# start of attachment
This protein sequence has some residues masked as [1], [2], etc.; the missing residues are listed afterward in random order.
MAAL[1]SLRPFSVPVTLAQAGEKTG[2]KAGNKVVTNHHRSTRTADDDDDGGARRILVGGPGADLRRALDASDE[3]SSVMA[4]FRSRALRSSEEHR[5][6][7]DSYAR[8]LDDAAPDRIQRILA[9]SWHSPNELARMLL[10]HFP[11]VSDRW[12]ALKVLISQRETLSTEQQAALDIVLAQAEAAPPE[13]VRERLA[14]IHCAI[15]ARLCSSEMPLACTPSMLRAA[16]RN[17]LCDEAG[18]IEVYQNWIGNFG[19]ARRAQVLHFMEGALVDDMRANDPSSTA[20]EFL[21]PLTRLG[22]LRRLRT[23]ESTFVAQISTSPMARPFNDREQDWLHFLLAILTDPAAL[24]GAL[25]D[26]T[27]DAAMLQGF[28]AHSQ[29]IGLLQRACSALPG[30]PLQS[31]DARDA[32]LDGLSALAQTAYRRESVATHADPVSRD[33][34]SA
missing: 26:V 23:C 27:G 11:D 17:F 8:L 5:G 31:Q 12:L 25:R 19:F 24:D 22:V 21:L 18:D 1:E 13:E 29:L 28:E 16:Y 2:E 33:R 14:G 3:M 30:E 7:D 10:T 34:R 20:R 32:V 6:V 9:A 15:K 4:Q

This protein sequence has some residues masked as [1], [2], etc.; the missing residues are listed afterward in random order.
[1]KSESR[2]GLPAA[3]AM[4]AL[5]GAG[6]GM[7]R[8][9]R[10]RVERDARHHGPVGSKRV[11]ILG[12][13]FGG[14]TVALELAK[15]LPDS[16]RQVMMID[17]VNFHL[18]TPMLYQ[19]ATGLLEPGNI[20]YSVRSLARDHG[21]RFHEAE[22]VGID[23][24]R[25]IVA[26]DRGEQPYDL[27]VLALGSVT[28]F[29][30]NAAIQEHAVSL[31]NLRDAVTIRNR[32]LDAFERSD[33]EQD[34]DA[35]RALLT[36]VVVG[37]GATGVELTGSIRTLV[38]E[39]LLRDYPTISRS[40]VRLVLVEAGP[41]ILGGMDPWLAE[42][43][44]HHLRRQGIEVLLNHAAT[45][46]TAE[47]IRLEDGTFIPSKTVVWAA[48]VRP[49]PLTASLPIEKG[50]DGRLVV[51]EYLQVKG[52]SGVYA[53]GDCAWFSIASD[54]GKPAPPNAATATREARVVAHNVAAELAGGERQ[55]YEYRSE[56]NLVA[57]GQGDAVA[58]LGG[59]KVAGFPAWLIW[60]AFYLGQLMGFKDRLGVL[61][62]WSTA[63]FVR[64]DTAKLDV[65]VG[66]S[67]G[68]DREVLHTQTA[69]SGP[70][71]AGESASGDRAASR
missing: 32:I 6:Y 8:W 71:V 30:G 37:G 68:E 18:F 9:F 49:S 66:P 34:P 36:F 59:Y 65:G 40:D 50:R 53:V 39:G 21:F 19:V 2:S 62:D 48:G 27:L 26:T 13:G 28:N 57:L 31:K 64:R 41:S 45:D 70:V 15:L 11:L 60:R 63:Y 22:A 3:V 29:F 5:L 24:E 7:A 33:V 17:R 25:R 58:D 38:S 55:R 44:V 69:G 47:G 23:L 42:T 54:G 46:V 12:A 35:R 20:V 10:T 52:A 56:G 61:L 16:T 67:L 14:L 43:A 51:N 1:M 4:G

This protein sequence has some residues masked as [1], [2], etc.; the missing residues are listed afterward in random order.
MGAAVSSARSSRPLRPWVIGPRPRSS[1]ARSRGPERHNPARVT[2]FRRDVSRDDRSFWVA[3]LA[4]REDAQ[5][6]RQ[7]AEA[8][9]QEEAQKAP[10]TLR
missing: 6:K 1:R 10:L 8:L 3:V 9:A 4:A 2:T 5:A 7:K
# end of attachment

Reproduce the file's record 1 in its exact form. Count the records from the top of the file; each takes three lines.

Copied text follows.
This protein sequence has some residues masked as [1], [2], etc.; the missing residues are listed afterward in random order.
MAAL[1]SLRPFSVPVTLAQAGEKTG[2]KAGNKVVTNHHRSTRTADDDDDGGARRILVGGPGADLRRALDASDE[3]SSVMA[4]FRSRALRSSEEHR[5][6][7]DSYAR[8]LDDAAPDRIQRILA[9]SWHSPNELARMLL[10]HFP[11]VSDRW[12]ALKVLISQRETLSTEQQAALDIVLAQAEAAPPE[13]VRERLA[14]IHCAI[15]ARLCSSEMPLACTPSMLRAA[16]RN[17]LCDEAG[18]IEVYQNWIGNFG[19]ARRAQVLHFMEGALVDDMRANDPSSTA[20]EFL[21]PLTRLG[22]LRRLRT[23]ESTFVAQISTSPMARPFNDREQDWLHFLLAILTDPAAL[24]GAL[25]D[26]T[27]DAAMLQGF[28]AHSQ[29]IGLLQRACSALPG[30]PLQS[31]DARDA[32]LDGLSALAQTAYRRESVATHADPVSRD[33][34]SA
missing: 26:V 23:C 27:G 11:D 17:F 8:L 5:G 31:Q 12:L 25:R 19:F 24:D 22:V 21:L 18:D 1:E 13:E 29:L 28:E 16:Y 2:E 33:R 14:G 3:M 30:E 7:D 10:T 34:R 20:R 32:V 6:V 9:A 15:K 4:Q